Now that we have an understanding of Baye’s Rule, let’s try to use it to analyze linear regression models.
Linear regression model is defined as -
Yj = ∑i wj* Xij
Where i is the dimensionality of the data X. j represents the index of input data X. wi are the weights of the linear regression model. Yj is the corresponding output for Xj.
If i = 3,
Yj = w1* x1j + w2* x2j + w3* x3j
Where j is ranging from 1 to N where N is the number of data points we have.
Bayesian Model For Linear Regression
While the process of Bayesian modelling will be taken up in next part, let us consider the below model as true, for now.
P(w,Y,X) = P(Y/X, w) * P(w) * P(X) ….. (4)
P(w ,Y ,X) * P(X) = P(Y/ X ,w) * P(w) ….. (5)
P(w, Y/X) = P(Y/X, w) * P(w) ….. (6)
The model shown above is derived from Bayesian model theory and it means that -
Target Y is dependent on Weights W and input data X. And Weights and Data are independent of each other.
Now let us try to build our Baye’s equation for the above model. We aim at determining the parameters of our model i.e. weights w. Thus the posterior distribution with given Xtrain , Ytrain as data looks like:
P(w / Ytrain , Xtrain) = P(Ytrain / w, Xtrain) * P(w) / P(Ytrain / Xtrain) ….. (7)
Here: Likelihood: P(Ytrain / w, Xtrain)
Evidence: P(Ytrain / Xtrain) = constant, as data is fixed
Considering that likelihood is coming from a Normal distribution with mean as wTX and variance as σ2 I the probability density function looks like: P(Ytrain / w, Xtrain) ~ N(Y|wTX, σ2 I)
We have taken σ2 I as identity matrix because of calculation simplicity, but sometimes can take different covariance matrix is considered, which means that different dimensions of the data are intercorrelated.
As a prior distribution on w we take Normal distribution with mean = zero and variance = 1. The probability distribution function can be defined as P(w) ~ N(w|0,1)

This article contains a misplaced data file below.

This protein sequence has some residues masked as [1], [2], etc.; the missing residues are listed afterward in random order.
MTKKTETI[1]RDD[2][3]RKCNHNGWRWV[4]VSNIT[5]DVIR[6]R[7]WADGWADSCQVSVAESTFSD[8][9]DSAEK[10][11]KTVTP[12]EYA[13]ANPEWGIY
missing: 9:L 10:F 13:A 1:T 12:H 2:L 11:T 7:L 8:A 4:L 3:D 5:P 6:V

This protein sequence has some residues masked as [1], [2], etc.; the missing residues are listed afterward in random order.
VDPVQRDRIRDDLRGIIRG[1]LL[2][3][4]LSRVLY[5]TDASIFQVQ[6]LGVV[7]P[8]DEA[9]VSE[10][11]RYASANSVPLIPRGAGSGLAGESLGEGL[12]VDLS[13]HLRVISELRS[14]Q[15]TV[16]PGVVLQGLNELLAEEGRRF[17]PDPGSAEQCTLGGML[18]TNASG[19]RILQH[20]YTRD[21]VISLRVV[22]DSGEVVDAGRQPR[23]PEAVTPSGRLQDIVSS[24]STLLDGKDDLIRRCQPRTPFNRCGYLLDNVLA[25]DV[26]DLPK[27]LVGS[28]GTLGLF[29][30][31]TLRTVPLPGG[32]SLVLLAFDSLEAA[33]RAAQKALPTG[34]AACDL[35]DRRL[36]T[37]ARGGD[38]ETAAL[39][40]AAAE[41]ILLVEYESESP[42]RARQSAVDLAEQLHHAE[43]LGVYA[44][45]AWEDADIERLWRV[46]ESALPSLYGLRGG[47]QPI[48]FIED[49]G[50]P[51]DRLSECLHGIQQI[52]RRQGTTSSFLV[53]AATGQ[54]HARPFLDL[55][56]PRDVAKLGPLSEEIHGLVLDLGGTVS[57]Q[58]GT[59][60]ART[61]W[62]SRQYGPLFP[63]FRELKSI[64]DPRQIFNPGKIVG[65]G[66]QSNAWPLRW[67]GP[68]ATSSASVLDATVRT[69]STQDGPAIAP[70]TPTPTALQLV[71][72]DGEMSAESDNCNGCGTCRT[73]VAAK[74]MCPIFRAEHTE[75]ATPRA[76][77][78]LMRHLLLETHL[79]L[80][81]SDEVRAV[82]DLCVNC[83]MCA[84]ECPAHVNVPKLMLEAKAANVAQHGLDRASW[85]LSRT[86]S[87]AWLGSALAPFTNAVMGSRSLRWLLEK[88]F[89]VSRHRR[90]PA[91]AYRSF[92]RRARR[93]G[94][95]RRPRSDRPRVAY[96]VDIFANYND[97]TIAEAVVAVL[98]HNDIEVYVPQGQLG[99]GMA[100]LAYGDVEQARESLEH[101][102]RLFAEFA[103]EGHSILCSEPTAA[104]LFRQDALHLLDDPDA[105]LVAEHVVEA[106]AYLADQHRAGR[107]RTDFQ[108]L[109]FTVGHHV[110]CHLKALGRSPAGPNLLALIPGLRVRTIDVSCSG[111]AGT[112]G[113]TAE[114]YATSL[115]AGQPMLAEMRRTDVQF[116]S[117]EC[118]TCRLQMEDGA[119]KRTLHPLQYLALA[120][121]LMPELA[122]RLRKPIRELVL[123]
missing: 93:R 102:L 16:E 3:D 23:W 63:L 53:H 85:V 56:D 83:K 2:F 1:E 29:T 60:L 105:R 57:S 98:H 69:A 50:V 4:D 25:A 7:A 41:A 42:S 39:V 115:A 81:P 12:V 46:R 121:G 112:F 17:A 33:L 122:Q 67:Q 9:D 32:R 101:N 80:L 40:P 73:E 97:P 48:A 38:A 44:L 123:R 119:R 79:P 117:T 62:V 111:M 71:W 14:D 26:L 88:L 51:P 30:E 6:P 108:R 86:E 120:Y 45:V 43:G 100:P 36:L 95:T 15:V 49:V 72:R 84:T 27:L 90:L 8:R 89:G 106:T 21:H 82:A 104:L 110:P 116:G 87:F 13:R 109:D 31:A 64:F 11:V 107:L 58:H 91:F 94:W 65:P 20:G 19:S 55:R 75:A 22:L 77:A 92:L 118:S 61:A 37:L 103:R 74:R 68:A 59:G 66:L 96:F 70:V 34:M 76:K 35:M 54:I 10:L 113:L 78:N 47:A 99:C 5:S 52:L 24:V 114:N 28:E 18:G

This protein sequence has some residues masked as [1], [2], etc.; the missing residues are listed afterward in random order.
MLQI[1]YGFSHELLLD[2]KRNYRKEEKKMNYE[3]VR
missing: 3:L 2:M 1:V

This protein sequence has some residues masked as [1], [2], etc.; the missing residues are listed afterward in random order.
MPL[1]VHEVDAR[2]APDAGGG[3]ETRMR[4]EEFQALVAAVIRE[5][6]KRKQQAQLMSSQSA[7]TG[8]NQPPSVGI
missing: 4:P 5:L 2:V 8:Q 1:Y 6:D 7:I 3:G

Now our Posterior distribution looks like: [ N(Y | wT X ,σ2 I) * N(w | 0,1) / constant ] - we need to maximize this with respect to w. This method is also known as Maximum A Posteriori.
P(w/Ytrain , Xtrain) = P(Ytrain / w , Xtrain) * P(w) ---- maximizing this term w.r.t w
Taking log both sides-
log(P(w/Ytrain , Xtrain)) = log(P(Ytrain / w , Xtrain)) + log(P(w))
LHS = log(C1 * e( -(y - wTx) ( 2σ2 I)-1 (y - wTx)T )) + log(C2 * e(- (w) ( 2γ2 )-1 (w)T ))
LHS = log(C1) - (2σ2 )-1 * || y - wT X||2 + log(C2) - (γ2 )-1 * ||w||2 -- maximizing w.r.t w
Removing constant terms as they won’t appear in differentiation
Multiplying the expression by -2σ2 and re-writing we get:
= ||y – WTX||2 + λ2 * ||w||2 -- minimizing w.r.t w ---- (8)
The above minimization problem is the exact expression we obtain in L2 Norm regularization. Thus we see that Bayesian method of supervised linear regression takes care of overfitting or underfitting inherently.
Implementation Of Bayesian Regression
Now we know that Bayesian model expresses the parameters of a linear regression equation in form of distribution, which we call as posterior distribution. To compute this distribution we have different methodologies, one of which is Monte-Carlo Markov-Chain (MCMC). MCMC is a sampling technique which samples out the points from parameter-space which are in proportion to the actual distribution of the parameter in its space.
The next post will be around how to build Bayesian models.
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